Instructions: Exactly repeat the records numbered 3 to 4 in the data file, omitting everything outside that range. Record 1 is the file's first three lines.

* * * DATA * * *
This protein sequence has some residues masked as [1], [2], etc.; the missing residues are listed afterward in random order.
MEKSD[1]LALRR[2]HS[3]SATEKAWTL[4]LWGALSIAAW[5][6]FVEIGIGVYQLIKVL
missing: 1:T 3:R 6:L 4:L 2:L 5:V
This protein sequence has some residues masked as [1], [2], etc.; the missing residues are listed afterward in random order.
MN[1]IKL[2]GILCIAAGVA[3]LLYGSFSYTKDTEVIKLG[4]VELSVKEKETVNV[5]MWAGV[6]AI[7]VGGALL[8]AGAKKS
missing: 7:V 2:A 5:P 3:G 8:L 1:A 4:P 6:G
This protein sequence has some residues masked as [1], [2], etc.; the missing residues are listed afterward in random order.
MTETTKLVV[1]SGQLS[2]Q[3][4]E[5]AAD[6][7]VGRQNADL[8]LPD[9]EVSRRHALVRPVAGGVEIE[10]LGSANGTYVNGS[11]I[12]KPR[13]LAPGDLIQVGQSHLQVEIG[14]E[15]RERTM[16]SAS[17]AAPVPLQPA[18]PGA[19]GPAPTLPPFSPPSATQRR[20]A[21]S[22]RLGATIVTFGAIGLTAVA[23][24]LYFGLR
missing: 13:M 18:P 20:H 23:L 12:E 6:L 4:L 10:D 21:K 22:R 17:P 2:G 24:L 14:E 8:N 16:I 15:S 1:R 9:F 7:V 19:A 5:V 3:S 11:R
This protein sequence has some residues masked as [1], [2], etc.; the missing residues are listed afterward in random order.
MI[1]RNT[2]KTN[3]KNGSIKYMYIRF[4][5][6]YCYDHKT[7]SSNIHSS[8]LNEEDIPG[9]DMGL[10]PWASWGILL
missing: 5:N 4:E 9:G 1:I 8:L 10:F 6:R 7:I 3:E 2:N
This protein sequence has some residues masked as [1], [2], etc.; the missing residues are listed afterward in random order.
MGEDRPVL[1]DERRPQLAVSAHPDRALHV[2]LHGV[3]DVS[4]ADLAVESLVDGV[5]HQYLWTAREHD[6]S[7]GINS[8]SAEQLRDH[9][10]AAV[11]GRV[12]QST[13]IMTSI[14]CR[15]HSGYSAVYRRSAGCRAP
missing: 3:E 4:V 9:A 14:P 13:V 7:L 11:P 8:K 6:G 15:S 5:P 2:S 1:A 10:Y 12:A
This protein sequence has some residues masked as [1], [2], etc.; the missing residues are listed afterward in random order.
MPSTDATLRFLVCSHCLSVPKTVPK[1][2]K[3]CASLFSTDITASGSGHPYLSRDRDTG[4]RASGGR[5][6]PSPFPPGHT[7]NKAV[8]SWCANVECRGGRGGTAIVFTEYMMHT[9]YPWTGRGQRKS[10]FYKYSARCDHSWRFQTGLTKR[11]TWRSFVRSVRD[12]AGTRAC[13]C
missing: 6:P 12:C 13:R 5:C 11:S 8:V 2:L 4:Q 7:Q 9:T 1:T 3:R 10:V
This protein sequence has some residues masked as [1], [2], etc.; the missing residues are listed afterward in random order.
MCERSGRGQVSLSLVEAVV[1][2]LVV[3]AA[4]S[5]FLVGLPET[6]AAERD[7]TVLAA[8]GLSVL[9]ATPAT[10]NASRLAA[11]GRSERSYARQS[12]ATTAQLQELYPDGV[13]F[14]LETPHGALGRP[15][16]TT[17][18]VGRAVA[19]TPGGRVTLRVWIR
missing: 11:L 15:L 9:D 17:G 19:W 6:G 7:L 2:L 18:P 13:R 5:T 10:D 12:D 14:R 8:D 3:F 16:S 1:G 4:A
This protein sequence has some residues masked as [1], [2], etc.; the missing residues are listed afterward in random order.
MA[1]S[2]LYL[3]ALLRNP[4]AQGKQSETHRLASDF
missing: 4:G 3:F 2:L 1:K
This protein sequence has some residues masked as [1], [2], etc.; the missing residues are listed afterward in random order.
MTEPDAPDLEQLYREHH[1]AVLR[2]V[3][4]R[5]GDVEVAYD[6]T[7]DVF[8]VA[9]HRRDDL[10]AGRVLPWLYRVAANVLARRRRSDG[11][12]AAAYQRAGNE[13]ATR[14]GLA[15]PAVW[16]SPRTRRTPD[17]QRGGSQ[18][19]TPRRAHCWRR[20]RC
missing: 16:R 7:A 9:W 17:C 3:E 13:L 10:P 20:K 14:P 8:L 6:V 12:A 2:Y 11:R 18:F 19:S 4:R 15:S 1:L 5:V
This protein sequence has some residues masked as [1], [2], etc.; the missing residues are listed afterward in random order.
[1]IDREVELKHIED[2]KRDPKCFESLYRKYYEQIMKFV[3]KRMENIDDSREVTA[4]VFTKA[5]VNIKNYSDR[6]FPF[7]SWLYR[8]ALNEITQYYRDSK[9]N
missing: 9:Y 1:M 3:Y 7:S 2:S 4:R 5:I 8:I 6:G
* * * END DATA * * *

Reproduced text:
This protein sequence has some residues masked as [1], [2], etc.; the missing residues are listed afterward in random order.
MTETTKLVV[1]SGQLS[2]Q[3][4]E[5]AAD[6][7]VGRQNADL[8]LPD[9]EVSRRHALVRPVAGGVEIE[10]LGSANGTYVNGS[11]I[12]KPR[13]LAPGDLIQVGQSHLQVEIG[14]E[15]RERTM[16]SAS[17]AAPVPLQPA[18]PGA[19]GPAPTLPPFSPPSATQRR[20]A[21]S[22]RLGATIVTFGAIGLTAVA[23][24]LYFGLR
missing: 13:M 18:P 20:H 23:L 12:E 6:L 4:L 10:D 21:K 22:R 17:P 2:G 24:L 14:E 8:N 16:I 15:S 1:R 9:F 7:V 19:A 5:V 3:S 11:R
This protein sequence has some residues masked as [1], [2], etc.; the missing residues are listed afterward in random order.
MI[1]RNT[2]KTN[3]KNGSIKYMYIRF[4][5][6]YCYDHKT[7]SSNIHSS[8]LNEEDIPG[9]DMGL[10]PWASWGILL
missing: 5:N 4:E 9:G 1:I 8:L 10:F 6:R 7:I 3:E 2:N